Documents and maps - Surface mining overlay update
Currently under review - 2013/2014
- Staff Report 05/30/2014
- Planning Commission Recommendations 12/05/2013
- Map by Area Numbers Spreadsheet
- Berry Road Quarry Overlay District Transportation Report 12/27/2013
- Livingston Mountain Quarry Overlay District Transportation Report 12/26/2013
- Livingston Mountain Quarry Overlay District Transportation Report 10/01/2013
- SMO Recommendations for review at Planning Commission Hearing on 11/21/2013
- Updated Surface Mining Overlay Map 10/17/2013
- Planning Commission Recommendations
- Updated Surface Mining Overlay Map 10/08/2013
1) Removed proposed overlay from portions of three parcels that are part of Camp Bonneville property transfer.
2) Restored existing overlay on two DNR parcels along Dole Valley Rd.
3) Numbered polygons where overlay is proposed to be added at the request of the Planning Commission.
- Livingston Mountain area: Detail map
- Mineral Lands Task Force recommendation: Surface Mining Overlay Map
- Staff Report to Planning Commission August 28, 2013
- Procedures for adding and removing overlay 40.560.020
- Proposed Mineral Lands Policies
- Proposed Surface Mining Overlay Code 40.250.020
- Temporary Use for Exemption for Portable Trailers 40.260.220
Background and historical information
The Washington State Legislature adopted changes to the regulations and guidelines for classifying and designating mineral resource lands which became effective February 2010.
- Purpose - WAC 365-190-020
- Process - WAC 365-190-040
- Mineral Resource Lands - WAC 365-190-070
- Surface Mining - Chapter 78.44 RCW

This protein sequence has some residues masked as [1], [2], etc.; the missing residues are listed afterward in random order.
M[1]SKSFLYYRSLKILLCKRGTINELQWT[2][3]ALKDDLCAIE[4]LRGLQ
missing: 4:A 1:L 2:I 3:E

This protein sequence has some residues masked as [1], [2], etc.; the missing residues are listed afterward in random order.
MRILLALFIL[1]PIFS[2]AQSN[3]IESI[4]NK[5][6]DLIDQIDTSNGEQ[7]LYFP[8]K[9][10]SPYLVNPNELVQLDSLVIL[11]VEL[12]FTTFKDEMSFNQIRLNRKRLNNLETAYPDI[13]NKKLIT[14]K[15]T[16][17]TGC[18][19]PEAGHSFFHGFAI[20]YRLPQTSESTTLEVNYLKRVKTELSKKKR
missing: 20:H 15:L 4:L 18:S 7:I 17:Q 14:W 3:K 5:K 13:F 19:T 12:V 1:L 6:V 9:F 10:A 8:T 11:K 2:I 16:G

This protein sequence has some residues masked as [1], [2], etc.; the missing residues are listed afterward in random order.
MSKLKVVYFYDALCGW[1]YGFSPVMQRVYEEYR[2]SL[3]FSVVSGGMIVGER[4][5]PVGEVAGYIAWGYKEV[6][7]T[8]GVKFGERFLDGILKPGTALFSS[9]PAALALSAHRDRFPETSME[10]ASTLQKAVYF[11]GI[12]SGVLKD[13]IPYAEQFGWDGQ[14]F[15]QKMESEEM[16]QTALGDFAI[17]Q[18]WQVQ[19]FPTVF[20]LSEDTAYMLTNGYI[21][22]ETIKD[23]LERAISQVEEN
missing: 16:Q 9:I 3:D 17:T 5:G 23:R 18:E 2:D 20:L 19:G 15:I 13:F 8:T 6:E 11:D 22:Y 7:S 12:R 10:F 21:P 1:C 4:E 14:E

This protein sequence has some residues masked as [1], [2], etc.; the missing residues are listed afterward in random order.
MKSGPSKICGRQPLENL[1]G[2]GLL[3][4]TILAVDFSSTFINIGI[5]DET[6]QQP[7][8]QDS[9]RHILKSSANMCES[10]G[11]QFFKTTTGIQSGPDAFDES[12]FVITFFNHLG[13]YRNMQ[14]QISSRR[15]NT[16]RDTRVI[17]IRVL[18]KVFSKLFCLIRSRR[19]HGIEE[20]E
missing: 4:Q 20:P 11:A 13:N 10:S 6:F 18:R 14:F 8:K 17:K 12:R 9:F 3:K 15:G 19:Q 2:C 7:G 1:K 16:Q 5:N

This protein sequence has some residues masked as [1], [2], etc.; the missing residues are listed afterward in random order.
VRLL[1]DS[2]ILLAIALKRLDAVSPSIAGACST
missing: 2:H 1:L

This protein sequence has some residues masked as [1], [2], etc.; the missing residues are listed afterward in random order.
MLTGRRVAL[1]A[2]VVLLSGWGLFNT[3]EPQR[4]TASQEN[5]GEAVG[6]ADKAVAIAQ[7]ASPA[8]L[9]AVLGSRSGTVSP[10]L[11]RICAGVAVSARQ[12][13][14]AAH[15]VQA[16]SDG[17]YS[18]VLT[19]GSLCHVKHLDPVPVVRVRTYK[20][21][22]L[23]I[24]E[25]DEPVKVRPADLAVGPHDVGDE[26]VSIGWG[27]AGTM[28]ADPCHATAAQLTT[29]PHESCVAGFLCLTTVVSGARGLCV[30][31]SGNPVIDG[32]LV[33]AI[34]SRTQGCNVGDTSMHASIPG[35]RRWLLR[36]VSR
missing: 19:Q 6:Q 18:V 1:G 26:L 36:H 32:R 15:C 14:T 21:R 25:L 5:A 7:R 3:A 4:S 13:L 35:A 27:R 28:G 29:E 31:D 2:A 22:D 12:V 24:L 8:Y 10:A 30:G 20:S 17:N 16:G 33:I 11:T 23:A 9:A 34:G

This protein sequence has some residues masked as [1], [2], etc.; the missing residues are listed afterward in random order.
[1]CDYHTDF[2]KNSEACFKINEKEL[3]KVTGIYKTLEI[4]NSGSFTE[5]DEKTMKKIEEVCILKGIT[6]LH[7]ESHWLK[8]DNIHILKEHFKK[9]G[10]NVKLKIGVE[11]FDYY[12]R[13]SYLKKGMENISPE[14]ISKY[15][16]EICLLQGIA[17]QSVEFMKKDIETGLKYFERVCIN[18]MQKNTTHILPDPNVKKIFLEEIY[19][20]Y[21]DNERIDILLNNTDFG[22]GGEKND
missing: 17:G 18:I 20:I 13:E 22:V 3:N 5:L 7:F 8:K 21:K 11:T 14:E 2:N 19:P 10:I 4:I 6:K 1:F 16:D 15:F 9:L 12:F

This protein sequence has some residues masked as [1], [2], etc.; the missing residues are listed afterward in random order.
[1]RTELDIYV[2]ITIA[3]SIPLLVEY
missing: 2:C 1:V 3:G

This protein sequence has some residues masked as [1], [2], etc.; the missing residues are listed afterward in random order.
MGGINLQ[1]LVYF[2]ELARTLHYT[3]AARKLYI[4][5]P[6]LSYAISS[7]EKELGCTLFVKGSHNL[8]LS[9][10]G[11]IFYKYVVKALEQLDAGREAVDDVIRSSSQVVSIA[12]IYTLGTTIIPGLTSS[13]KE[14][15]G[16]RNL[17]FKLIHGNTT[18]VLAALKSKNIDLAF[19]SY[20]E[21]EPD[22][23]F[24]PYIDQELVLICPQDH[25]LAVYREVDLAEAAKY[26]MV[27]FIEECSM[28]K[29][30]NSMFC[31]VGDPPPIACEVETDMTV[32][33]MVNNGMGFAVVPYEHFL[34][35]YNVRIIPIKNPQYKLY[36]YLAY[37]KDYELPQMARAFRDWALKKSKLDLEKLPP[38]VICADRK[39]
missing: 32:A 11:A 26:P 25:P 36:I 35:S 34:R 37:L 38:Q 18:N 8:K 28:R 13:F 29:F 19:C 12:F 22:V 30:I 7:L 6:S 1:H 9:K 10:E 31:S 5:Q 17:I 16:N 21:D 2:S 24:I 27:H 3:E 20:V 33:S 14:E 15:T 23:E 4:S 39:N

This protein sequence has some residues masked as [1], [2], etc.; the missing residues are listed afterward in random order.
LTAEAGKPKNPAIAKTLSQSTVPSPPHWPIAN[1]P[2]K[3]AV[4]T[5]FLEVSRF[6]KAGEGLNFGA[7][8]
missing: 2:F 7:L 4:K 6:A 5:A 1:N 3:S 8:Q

There are a wide range of policies and development regulations for mineral resource lands that could be adopted.
A previous Mineral Lands Focus Group met in 1993 and prepared a detailed report, which was submitted and reviewed in January 1994.
- Mineral Lands Focus Group Final Report - January 1994
- Clark County Speculative Gravel Layer - December 2011
This map was drafted from a request from the Task Force to view the speculative gravel layer after excluding Urban Growth Areas, Rural Centers, government-owned lands, and lands zoned for rural residential.
- Clark County Aggregate Rock Resources - Identified & Hypothetical Resources - April 2010
- WA Dept. of Natural Resources (DNR) Division of Geology & Earth Resources-Rock Aggregate Resources Lands Inventory map - October 2005
- The DNR developed a map for Clark County using the best data available including 1,400 well logs and 140 geotechnical borings. Resources were classified and mapped as "Identified" where the distribution, grade, and quality could be confidently estimated based on specific geologic evidence, limited sampling, and laboratory testing. Areas were mapped as "Hypothetical" where available data appear to satisfy most, but not all, of the threshold criteria. Resources were classified as "Speculative" where geologic and production information is sparse, but where inferences can be made from existing geologic mapping or data to suggest that these rock units might potentially meet the threshold criteria for aggregate resources.